After meeting with Roi at City Hall, we walked over to Hebrew Union College to meet with Peggy, a representative of Women of the Wall.  At the Western Wall (The Kotel), which is the holiest site in Judaism, strict segregation is enforced.  Men go to one side of the wall and women go to the other side.  The man’s side is much bigger and usually men do not need to squeeze in for room.  However, the women’s side is very small.  Women are banned from saying Torah verses out loud and wearing religious garments at the wall.  Women of the Wall demand an hour, each month to pray at the wall out loud, while wearing religious garments.  Throughout their 25 year history, when they went to the Kotel, they were heckled, spat at and have had garbage hurled at them, from Haredi men and women.  Peggy told us all they want is the right to pray in the way that they wish at their holiest site.  To an American it makes a lot of sense and there shouldn’t be a reason that it shouldn’t be allowed.  However, the problem is that the Kotel is not seen as an historic site, its official status is that of an Orthodox Synagogue.  The Haredi believe that the Women of the Wall are breaking the will of God, and that is why they react with such anger.  I support the right of Women of the Wall to pray equally at the Western Wall and it angers me that people are still blinded by fanaticism that they would spit at women who just want the right to say their prayers out loud.  Earlier this year an agreement was reached that would open another part of the Western Wall for all types of prayer.  That feeling led to our final meeting of the day, with Rabbi Yoshua Weinberg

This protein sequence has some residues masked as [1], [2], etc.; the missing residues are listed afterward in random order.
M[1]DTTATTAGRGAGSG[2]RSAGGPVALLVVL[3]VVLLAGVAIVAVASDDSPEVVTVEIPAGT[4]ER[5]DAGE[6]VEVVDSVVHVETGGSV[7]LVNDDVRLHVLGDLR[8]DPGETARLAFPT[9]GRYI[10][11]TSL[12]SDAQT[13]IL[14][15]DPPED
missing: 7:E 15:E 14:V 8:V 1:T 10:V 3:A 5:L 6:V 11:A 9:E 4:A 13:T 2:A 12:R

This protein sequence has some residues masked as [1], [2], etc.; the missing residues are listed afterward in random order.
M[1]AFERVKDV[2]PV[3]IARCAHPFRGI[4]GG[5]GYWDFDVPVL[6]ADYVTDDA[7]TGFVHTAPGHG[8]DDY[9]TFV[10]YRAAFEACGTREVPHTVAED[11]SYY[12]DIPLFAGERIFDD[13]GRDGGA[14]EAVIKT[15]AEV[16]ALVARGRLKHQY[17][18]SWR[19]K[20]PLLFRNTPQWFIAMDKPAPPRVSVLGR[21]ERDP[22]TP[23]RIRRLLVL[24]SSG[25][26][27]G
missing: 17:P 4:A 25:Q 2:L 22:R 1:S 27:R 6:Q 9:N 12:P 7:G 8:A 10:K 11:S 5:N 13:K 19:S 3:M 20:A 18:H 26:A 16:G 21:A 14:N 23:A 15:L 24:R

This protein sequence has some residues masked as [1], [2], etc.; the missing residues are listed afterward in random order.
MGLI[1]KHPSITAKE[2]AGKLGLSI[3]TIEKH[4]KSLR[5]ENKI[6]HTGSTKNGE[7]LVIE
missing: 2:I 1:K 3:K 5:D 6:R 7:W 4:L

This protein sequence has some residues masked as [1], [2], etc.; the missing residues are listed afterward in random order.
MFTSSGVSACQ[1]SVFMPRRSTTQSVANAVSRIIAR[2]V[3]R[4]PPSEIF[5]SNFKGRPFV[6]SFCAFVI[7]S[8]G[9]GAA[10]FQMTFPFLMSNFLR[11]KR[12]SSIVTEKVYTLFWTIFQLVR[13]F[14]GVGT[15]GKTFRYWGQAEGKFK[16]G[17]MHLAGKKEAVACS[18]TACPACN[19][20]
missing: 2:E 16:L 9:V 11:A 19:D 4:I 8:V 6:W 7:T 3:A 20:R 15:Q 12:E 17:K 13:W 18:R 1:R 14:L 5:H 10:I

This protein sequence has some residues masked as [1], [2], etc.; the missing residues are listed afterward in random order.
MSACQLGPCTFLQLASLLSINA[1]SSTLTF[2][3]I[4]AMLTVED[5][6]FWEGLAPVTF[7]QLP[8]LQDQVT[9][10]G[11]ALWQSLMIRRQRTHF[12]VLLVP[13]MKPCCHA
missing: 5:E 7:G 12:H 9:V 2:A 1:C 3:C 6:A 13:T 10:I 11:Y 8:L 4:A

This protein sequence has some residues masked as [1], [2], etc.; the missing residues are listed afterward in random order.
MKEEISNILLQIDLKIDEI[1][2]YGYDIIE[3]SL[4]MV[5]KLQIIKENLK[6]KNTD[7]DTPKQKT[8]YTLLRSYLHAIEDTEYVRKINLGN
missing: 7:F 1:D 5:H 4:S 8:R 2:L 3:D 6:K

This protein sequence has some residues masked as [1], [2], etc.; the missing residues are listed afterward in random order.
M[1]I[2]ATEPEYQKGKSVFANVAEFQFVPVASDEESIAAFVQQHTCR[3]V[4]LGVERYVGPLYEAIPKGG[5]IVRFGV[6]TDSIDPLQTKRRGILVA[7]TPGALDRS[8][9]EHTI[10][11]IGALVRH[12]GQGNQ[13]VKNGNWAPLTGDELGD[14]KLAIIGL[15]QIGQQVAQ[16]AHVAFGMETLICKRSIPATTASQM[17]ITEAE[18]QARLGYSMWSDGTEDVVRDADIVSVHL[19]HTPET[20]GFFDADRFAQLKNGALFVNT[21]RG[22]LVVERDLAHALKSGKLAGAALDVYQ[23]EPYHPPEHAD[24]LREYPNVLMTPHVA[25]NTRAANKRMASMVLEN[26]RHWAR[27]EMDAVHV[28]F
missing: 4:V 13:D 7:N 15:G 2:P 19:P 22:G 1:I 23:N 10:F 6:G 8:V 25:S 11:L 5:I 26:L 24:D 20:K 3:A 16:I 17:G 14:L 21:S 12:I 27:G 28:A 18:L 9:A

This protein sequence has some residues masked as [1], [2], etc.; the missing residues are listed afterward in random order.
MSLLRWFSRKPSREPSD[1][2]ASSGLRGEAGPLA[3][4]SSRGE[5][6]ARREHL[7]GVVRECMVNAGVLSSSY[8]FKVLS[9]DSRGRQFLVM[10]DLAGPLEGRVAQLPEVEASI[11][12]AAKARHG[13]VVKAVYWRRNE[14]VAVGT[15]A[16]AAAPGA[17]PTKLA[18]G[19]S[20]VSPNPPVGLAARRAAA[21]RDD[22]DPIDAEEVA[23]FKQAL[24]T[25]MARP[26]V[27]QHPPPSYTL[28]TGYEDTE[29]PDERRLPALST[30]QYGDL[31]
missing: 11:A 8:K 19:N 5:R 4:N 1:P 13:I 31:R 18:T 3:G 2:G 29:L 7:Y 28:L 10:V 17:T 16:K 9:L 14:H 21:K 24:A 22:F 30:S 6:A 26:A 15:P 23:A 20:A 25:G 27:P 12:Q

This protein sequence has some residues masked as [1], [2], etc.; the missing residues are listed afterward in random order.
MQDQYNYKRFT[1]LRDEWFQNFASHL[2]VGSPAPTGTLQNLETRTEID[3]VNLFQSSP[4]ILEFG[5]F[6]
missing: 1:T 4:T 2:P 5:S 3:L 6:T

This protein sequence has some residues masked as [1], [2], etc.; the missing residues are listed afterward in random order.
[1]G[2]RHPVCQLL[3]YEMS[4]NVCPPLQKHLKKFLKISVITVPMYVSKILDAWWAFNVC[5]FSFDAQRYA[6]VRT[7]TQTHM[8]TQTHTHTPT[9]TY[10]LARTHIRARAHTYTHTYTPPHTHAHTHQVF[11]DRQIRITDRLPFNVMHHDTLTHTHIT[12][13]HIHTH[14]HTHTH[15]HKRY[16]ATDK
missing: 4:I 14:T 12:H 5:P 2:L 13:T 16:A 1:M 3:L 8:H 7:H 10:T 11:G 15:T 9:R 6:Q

Rabbi Yoshua Weinberg, is a Haredi Rabbi from the Karem Avraham neighborhood of Jerusalem.  When we got off the bus I felt like I was in an alternative reality, and not in the 21st century.  Karem Avraham is a poor neighborhood, because the Haredi Jews usually have large families and only the women work part-time.  Rabbi Weinberg, who born in New York City and immigrated to Israel in 1991, so he spoke English like a real New Yorker.  Weinberg only spoke for five minutes and opened up the floor to questions.  The exchanges between Rabbi Weinberg and our group were heated to say the least.  I will give you a few bits of some of the exchanges.  I asked the Rabbi about how he felt about the Arabs.  He mentioned that he once believed in peace and that Oslo was followed by waves of suicide attacks and that the withdraw from Gaza was followed by rocket attacks.  He in a sense said that he longer believes in peace, but did agree that the Arab citizens of Israel couldn’t be expected to sing Hatikvah.   He was not that fond of the Arabs, and did not criticize the settlers.  He stated this in his ideal world, that the Messiah would come down from Heaven, that the Muslims would willingly take down their mosques on the Temple Mount, they would help rebuilt the Third Temple, and that all Israelis would spent their days studying Torah.  This would be possible, because every country in the world would want to do business with the country that has the Messiah.